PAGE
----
U.S. Atty. Gen. Jeff Sessions had two separate meetings with the Russian ambassador to the U.S. during the presidential campaign, interactions the adviser to President Trump did not disclose to Congress during his confirmation hearing last month.
Sessions didn't reveal the contacts when asked what he would do if "anyone affiliated" with the campaign had been in touch with the Russian government. At the hearing, Sessions told members of Congress that he hadn't talked with the Russians.
A Justice Department spokeswoman confirmed the conversations with Russian ambassador Sergey Kislyak took place but said, "There was absolutely nothing misleading about his answer" to the question.
The revelation comes amid increased calls by Democrats for Sessions to recuse himself from an investigation into tampering by Russians in last year's presidential election. Democratic House Minority Leader Nancy Pelosi (D-San Francisco) went further, calling for Sessions' resignation and accusing him of "lying under oath."
"Sessions is not fit to serve as the top law enforcement officer of our country and must resign," Pelosi said in a statement. "There must be an independent, bipartisan, outside commission to investigate the Trump political, personal and financial connections to the Russians."
Rep. Adam Schiff (D-Burbank), the ranking member of the House Intelligence Committee, tweeted Wednesday night, "If it's true that Sessions failed to disclose his meeting with Kislyak, he must recuse himself [from the Russia investigation]. This is not even a close call; it is a must."
In a statement Wednesday night, Sessions said, "I never met with any Russian officials to discuss issues of the campaign. I have no idea what this allegation is about. It is false."
According to the Associated Press, Sessions had more than 25 conversations with foreign ambassadors last year in his role as a senior member of the Senate Armed Services Committee, and had two separate interactions with the Russian ambassador, Sergey Kislyak, the department said.
One was a visit in September in his capacity as a senator, similar to meetings with envoys from Britain, China, Germany and other nations, the department said.
The other occurred in a group setting following a Heritage Foundation speech that Sessions gave during the summer, when several ambassadors — including the Russian ambassador — approached Sessions after the talk as he was leaving the stage.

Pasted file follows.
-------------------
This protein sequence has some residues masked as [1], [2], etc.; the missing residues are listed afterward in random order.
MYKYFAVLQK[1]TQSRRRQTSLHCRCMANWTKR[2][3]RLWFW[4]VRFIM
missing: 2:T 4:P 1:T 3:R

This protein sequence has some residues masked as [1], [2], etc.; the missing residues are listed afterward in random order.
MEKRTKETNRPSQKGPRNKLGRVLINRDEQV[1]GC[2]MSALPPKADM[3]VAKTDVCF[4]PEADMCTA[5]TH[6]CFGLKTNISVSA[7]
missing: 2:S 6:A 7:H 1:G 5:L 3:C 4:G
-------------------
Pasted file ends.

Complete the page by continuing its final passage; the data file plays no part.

Revelations of the contact, first reported by The Washington Post, triggered calls from members of Congress for Sessions to back out of any involvement in the FBI's probe.
Asked by reporters Monday about the prospect of a recusal, Sessions said, "I would recuse myself from anything that I should recuse myself on.
At the confirmation hearing in January, Sen. Al Franken of Minnesota asked Sessions about allegations of contact between Russia and Trump aides during the 2016 election.
He asked Sessions what he would do if there was evidence that anyone from the Trump campaign had been in touch with the Russian government during the campaign.
Sessions replied he was "unaware of those activities."
Then he added: "I have been called a surrogate at a time or two in that campaign and I didn't have, did not have communications with the Russians, and I'm unable to comment on it."
Flores, the Justice Department spokeswoman, said that response was not misleading.
"He was asked during the hearing about communications between Russia and the Trump campaign — not about meetings he took as a senator and a member of the Armed Services Committee," she said in a statement.
Franken, in a statement Wednesday night, said he was troubled that the new attorney general's response to his question was "at best, misleading." He said he planned to press Sessions on his contact with Russia.
"It's clearer than ever now that the attorney general cannot, in good faith, oversee an investigation at the Department of Justice and the FBI of the Trump-Russia connection, and he must recuse himself immediately," Franken said.
Separately in January, Sen. Patrick Leahy, a Judiciary Committee Democrat, asked Sessions in a written questionnaire whether "he had been in contact with anyone connected to any part of the Russian government about the 2016 election, either before or after election day."
Sessions replied simply, "No."
The Associated Press contributed to this report.
10:55 p.m.: Updated with Times reporting.
9:30 p.m.: Updated with Sessions' response.